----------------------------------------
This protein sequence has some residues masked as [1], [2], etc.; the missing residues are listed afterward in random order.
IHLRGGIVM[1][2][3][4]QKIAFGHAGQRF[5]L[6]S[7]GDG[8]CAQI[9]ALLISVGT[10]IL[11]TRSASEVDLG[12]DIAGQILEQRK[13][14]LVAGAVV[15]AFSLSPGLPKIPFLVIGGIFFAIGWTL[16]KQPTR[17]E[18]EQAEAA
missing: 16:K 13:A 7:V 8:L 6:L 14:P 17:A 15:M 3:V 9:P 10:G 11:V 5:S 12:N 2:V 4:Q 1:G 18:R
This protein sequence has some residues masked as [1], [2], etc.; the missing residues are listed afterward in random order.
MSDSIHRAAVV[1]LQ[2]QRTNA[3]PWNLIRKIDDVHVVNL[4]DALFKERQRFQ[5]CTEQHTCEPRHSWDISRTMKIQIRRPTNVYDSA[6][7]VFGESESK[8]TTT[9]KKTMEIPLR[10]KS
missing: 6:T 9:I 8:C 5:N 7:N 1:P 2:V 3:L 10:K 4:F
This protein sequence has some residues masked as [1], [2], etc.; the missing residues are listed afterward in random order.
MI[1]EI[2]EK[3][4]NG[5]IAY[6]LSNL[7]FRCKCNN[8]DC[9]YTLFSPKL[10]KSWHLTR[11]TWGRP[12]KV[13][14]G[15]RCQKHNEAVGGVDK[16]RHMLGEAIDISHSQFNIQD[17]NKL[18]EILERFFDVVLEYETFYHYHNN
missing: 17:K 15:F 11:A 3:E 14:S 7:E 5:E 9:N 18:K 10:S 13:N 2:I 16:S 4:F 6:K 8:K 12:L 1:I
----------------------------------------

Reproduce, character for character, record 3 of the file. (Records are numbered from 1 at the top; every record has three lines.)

This protein sequence has some residues masked as [1], [2], etc.; the missing residues are listed afterward in random order.
MI[1]EI[2]EK[3][4]NG[5]IAY[6]LSNL[7]FRCKCNN[8]DC[9]YTLFSPKL[10]KSWHLTR[11]TWGRP[12]KV[13][14]G[15]RCQKHNEAVGGVDK[16]RHMLGEAIDISHSQFNIQD[17]NKL[18]EILERFFDVVLEYETFYHYHNN
missing: 17:K 15:F 11:A 3:E 14:S 7:E 5:E 9:N 18:K 10:S 13:N 2:I 16:S 4:F 6:K 8:K 12:L 1:I